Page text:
There’s something a touch wild about Belgrade. The mighty Kalemegdan Fortress perches on a rock overlooking the place where the Danube meets the Sava River. Much occupied and much conquered, it has seen Celts, Thracians, Illyrians, Romans, Avars, Byzantines, Slavs and Ottmans come and go over the years. In all of Europe there may be places more fought-over, but none so recent: the Ministry of Defence building still stands ruined, destroyed by NATO bombs in the 1990s.
Kalemegdan is just the most visible sign of this frontier mentality. For Romans, the Danube was the dividing line between the civilised world and the barbarian sphere, from whence strange tribes would occasionally emerge to threaten and then perhaps join with Rome. With nomadism as a way of life now mostly disappeared, that doesn’t seem to happen as much any more, but there are still forces that will lead people to travel vast distances: I saw more refugees in Belgrade than I did in Budapest, clustered around the train and bus stations.
When the Danube was both frontier and highway, controlling it was vital. Kalemegdan played a part in that, but the even larger (if less well preserved) Smederevo Fortress a few miles down the road served the same purpose. It’s unusual among the fortifications that I’ve seen in this part of the world in that it’s not built on a hill but instead on the banks of the Danube itself. This lack of a solid rock foundation may explain why some of its walls and towers tilt alarmingly far from the vertical – the forces of time and tide tear down everything that is built sooner or later.
Back in Kalemegdan though, the Museum of Military History offers a fine collection of tanks and artillery outside (packed into the fort’s defensive ditches alongside tennis and basketball courts) and a potted history of Serbia’s story told through war. Very little of what is told is set out in English, but the multiple maps of the area with arrows heading this way and that make it quite clear: armies have been marching hither and thither across Serbia for as long as records have been kept.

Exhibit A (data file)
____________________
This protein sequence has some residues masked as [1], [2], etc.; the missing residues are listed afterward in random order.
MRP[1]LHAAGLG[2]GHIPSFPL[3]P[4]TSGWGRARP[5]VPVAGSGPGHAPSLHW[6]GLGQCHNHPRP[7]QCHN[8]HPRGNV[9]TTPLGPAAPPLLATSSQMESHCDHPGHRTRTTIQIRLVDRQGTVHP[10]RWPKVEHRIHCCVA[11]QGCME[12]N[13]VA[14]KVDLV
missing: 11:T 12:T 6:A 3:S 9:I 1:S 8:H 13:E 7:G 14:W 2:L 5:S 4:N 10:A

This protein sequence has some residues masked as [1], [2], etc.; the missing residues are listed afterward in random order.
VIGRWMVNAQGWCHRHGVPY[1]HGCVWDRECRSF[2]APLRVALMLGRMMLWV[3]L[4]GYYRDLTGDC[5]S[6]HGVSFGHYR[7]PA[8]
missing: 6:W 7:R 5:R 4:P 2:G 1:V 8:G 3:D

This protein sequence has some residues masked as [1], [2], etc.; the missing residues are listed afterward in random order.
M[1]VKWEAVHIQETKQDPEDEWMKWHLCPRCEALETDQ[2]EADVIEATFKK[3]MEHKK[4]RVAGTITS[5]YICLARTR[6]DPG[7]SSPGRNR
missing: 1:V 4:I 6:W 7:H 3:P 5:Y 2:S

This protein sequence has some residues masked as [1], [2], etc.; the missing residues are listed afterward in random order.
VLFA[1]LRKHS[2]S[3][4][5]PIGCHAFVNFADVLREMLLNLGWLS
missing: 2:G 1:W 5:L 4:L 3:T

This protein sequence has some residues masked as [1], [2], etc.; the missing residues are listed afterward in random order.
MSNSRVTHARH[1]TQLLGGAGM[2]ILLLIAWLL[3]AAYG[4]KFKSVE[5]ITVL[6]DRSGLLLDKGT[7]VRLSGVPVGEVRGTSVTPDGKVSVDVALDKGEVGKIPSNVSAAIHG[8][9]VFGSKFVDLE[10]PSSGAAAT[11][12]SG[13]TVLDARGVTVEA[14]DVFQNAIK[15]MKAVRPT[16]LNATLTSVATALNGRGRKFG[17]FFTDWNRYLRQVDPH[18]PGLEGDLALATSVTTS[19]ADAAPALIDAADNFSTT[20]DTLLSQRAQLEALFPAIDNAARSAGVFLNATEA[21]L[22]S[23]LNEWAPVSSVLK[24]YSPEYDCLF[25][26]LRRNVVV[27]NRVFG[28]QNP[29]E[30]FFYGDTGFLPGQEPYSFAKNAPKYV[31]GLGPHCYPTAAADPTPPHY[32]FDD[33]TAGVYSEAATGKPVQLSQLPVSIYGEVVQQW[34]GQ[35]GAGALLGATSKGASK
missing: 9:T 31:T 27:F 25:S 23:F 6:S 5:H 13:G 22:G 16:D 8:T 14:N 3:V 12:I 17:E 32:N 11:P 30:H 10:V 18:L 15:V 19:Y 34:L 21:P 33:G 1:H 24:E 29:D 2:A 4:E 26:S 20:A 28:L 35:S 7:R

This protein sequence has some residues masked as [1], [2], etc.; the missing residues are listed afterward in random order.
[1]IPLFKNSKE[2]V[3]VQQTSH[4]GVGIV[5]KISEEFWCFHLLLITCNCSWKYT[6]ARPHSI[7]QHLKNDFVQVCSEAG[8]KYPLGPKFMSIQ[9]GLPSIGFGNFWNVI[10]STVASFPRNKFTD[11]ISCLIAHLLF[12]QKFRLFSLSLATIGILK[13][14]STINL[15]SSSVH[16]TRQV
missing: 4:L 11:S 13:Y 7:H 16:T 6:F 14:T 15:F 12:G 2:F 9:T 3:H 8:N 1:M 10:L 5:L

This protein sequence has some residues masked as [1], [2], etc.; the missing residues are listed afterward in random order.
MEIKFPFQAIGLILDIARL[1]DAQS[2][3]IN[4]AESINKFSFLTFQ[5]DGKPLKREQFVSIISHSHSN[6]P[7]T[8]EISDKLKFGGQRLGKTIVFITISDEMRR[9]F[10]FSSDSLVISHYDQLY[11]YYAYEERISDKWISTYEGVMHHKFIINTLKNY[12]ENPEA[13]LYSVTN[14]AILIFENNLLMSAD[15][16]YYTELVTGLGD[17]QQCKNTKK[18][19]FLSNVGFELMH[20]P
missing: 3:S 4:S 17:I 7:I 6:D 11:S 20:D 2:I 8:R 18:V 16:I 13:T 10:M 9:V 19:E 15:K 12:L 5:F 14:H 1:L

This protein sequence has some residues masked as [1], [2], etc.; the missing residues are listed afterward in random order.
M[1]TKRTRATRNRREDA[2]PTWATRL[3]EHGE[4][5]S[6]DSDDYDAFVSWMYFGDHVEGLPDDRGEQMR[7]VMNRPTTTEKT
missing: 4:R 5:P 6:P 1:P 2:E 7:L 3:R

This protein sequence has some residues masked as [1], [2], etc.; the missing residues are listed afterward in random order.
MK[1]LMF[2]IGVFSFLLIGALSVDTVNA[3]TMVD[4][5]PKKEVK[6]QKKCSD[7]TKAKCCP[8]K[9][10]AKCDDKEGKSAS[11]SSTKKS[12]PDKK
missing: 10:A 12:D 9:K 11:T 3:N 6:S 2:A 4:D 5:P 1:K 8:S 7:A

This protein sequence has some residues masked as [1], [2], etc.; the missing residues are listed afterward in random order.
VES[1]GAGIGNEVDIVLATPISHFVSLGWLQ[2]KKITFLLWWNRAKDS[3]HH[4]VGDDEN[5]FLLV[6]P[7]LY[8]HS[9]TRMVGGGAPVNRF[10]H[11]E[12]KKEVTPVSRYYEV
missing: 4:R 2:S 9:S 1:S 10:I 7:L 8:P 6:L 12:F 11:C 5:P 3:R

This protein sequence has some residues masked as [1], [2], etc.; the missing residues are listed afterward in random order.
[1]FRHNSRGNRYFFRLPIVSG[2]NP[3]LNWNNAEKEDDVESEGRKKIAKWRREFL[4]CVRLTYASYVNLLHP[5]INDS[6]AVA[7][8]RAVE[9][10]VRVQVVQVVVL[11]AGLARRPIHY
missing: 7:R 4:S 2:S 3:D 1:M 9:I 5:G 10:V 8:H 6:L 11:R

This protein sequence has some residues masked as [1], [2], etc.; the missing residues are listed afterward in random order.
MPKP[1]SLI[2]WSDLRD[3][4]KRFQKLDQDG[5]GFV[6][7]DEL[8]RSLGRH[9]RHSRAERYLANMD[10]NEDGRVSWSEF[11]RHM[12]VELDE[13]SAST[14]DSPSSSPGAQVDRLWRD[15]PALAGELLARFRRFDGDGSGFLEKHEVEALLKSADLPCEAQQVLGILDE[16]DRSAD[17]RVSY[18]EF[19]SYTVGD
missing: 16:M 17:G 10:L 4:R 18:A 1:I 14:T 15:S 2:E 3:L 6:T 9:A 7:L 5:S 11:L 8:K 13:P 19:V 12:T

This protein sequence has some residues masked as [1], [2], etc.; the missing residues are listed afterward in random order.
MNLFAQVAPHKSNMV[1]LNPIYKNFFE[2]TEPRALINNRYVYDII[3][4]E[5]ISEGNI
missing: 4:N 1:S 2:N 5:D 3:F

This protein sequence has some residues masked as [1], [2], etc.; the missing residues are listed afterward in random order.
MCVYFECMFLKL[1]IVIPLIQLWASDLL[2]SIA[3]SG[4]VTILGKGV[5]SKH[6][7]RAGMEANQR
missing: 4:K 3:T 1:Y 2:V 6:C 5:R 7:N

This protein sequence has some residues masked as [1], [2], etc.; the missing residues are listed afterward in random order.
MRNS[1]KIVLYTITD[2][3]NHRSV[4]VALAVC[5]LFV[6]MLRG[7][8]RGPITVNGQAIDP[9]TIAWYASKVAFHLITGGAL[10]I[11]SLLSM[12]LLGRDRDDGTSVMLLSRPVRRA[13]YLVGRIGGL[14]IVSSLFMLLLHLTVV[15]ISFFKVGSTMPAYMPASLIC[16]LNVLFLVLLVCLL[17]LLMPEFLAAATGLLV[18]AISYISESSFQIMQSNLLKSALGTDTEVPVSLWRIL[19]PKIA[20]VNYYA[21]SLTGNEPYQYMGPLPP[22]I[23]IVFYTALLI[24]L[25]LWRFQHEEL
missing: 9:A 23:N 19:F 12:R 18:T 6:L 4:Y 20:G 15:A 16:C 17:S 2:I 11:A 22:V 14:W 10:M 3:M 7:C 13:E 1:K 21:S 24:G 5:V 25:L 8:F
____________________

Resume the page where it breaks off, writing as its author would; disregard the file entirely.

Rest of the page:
Upstairs in the museum, things get more interesting, as the story turns to World War II, Yugoslavia and Tito. Serbia, of course, was once at the heart of Yugoslavia, back when the map of Eastern Europe looked a lot simpler than it does now. As with the rest of Eastern Europe, Yugoslavia fell under the Soviet Sphere of influence, but it forged a path of its own under the guidance of Josep Broz Tito.
I don’t know enough about the man to judge him, but he’s obviously still revered in these parts, and what I do know is fascinating. Famously, after he’d fallen out with Stalin, he endured several assassination attempts before sending a tetchy message: “Stop sending assassins. I’ve already caught three. If you don’t stop, I’ll send one myself and I won’t have to send another.” True or not, it’s become part of the national folklore, and the museum, especially in the latter half, builds to the reveal of a shrine to Tito.
There’s an addendum, of course. Those NATO airstrikes still rankle, and the museum makes clear whom it thinks the aggressors were, mapping the countries to blame right beside the fragments of an F-117 stealth fighter-bomber shot down over Serbia. Wars become history just as quickly here as they do anywhere else.